Support for Common Core

By: Bob Wise


Since their release in 2009, the Common Core State Standards (CCSS) in English language arts and math have been adopted by 46 states and the District of Columbia. These ambitious new standards set a much higher bar for what students need to learn at each stage of their K–12 education in order to be ready for success in college and a career upon graduation from high school. As has been widely observed, adoption was the easy part. Implementation, however, is another matter.

Key to sound implementation is recognizing the changes in teaching and learning that the CCSS require. As New York State Education Commissioner John King said, “I’m not worried about the superintendent who says, ‘There’s so much work to do. This is going to be very challenging, but it’s worth it.’ I am worried about the superintendent who says, ‘The new standards are just like the old standards. This should be an easy transition.’ If we don’t understand how big this change is and how much work it will take, then we will not get it done.”

To identify the kind of support educators need and deserve individually and collectively to improve their practice and help their students meet the demands of the new standards, it may be useful to take a look at states and districts at the forefront of adoption and implementation.

Kentucky, the first state to adopt the CCSS, has been working for three years to use the standards to improve teaching across the state. Two key elements of the state’s implementation plan include the ReadyKentucky initiative and the creation of leadership networks.

ReadyKentucky is an information initiative that helps educators, parents, civic leaders, and other Kentuckians understand the state’s academic standards and the work underway in schools. As a result of these efforts, when new assessments showed that proficiency scores had dropped significantly, the public stood by the new standards and assessments.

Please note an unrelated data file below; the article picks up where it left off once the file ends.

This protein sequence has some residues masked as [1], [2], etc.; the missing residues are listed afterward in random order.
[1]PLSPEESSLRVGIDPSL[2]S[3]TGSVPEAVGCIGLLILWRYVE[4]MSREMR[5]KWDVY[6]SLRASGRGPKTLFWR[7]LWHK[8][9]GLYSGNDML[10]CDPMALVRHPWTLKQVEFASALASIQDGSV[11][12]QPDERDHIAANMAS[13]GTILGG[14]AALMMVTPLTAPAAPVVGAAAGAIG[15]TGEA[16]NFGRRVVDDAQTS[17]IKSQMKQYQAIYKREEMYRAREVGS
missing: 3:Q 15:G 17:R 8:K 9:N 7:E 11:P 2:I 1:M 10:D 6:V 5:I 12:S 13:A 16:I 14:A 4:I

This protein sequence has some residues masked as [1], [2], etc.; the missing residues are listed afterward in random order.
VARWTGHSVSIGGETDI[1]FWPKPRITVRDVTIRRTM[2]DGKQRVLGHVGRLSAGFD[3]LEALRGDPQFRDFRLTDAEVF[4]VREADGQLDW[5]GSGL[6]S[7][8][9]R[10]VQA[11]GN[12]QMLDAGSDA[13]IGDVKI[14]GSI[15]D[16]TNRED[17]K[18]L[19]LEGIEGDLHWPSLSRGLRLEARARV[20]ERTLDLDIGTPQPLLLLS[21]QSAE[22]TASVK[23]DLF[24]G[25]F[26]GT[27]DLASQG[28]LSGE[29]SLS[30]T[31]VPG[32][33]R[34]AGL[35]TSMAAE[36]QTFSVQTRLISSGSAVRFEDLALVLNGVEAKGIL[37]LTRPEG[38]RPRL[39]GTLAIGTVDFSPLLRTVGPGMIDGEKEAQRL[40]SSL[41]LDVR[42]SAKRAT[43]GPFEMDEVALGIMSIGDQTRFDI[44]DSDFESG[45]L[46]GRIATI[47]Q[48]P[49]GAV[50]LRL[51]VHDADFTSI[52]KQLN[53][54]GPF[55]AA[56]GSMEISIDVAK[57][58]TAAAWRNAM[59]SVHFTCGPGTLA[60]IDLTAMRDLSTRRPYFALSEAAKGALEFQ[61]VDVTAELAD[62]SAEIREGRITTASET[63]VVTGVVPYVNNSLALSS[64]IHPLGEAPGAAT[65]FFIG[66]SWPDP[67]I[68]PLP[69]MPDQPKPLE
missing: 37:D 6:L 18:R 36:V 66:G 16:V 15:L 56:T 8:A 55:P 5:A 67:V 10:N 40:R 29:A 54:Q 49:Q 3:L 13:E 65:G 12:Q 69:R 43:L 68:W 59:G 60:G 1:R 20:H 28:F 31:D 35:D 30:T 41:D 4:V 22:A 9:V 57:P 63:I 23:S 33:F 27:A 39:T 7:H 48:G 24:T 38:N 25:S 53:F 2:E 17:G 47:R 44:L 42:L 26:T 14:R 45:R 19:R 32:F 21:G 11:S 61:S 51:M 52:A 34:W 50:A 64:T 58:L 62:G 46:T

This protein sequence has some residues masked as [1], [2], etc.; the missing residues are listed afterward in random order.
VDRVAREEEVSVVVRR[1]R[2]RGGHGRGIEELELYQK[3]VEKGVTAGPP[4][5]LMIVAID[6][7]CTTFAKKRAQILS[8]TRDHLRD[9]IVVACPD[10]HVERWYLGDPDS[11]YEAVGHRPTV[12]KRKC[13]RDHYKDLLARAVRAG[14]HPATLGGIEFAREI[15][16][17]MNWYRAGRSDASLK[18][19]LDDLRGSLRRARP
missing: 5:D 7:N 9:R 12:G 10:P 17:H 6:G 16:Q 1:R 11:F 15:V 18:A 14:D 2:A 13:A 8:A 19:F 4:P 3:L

Meanwhile, the Kentucky Department of Education has developed leadership networks in each of the state’s 174 school districts. These networks bring together district, school, and classroom leaders to deepen understanding of the CCSS, equip teachers with the tools they need to improve instruction, and surface any problems that need attention. These teams met monthly for full-day training for the first two years and now meet quarterly. To date, teams have developed clear learning targets for students aligned with the standards, developed new assessments to assess the CCSS, and refined and revised instructional support tools.

Turning to Florida, Hillsborough County is one of the first large school districts in the country to put into effect a CCSS implementation plan focused on district-wide improvement in teaching. After an initial meeting of 50 key district leaders, state education officials, teachers, principals, and union representatives, the district convened 260 teacher leaders to attend a six-hour training session. Those teacher leaders then worked with district personnel to modify and roll out the training to all of the district’s teachers. The training is offered one evening a week and on Saturdays. While it is voluntary, stipends are given for participation. In addition, teachers have developed model instructional modules and student scoring rubrics.

What support have you and your state or district received that has been most helpful in developing a clear picture of what the standards call for? What more do you and your colleagues need to continue improving instruction and boost student learning around the new standards?

I look forward to hearing from you on this important issue.


Bob Wise is president of the Alliance for Excellent Education, Washington, D.C.  alliance@all4ed.org


Previously published in AMLE Magazine, November 2013.

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